Originally posted by bill718There's an interesting interview in June's Chess Life with Karpov. He doesn't seem to harbor any ill-will towards Fischer and wishes they could have played.
Back in the 70's and 80's I used to look upon Karpov as a cold, calculating, egotistical little man who could only function over a chess board. Perhaps he was at that time, but the last 2 decades have very much changed my opinion of him. In the last 20 years Karpov has become a great ambassador for chess. He has given countless lectures and exibitions around ...[text shortened]... Fischer in 1975, but I am sure of this. Anatoly Karpov is my chess hero...NOT Bobby Fischer.
Originally posted by greenpawn34According to the interview, Karpov met with Fischer in Tokyo AFTER Karpov had been awarded the WC. The meeting was arranged by Florencio Campomanes in June 1976 without Karpov's advance knowledge. Karpov's a little vague on why a match couldn't be arranged; he does claim that he doesn't think Fischer was psychologically ready to play. Who knows?
Karpov went to Fischer's hotel and tried to persuade him to play.
I think the last thing Kaprov wanted was to win it by default.
He knew he would have to prove himself to the Chess World he
was a worthy Champion. And he was.
(Karpov won 28 out of the 34 tournaments in which he took part from 1975 to 1984.)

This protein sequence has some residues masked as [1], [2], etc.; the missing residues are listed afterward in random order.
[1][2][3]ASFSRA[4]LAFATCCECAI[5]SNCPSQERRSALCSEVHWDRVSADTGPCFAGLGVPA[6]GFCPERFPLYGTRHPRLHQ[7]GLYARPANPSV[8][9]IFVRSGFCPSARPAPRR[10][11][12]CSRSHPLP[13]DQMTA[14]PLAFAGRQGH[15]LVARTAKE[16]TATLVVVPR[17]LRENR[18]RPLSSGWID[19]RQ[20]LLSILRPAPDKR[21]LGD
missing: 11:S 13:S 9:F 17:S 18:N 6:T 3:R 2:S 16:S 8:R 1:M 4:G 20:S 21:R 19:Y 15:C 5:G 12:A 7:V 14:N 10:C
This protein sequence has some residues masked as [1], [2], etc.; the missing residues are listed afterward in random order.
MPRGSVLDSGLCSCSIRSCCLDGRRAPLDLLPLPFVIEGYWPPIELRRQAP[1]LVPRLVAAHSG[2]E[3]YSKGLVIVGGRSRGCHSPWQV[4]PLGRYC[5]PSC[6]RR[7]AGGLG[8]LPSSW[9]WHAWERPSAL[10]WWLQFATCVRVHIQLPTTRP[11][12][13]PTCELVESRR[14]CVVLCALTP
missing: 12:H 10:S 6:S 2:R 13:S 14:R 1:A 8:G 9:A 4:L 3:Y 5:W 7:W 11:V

Originally posted by IchibanovI don't know anything about the measures taken against Korchnoi's family and/or Karpov's alleged complicity in them.
I do agree that he was the legitimate champion. He proved himself the best against all who would play him. Can't ask more from a champion than that.
What are your thoughts on the non-chess stuff I mentioned, GP? Was he really the tool of the state he appeared to be? Is it even fair to bring such things into the discussion?
Ah, thanks No1. I'll check it in a week or so and, hopefully, it'll be up.
Originally posted by greenpawn34last summer I interviewed people for a job, and it turned out one of the applicants had played karpov! nothing fancy though, just taking part in a simul when karpov visited finland in the early 80s (1982 I think he said). too bad he didn't keep the score...
I too met him, spent a wonderful 2-3 hours just me and him talking chess.
Certainly nobody in the Korchnoi camp thought Karpov had anything to
do with the pressure that the USSR had put Korchnoi under.
By that I mean he did not ask for any state help to put off Korchnoi.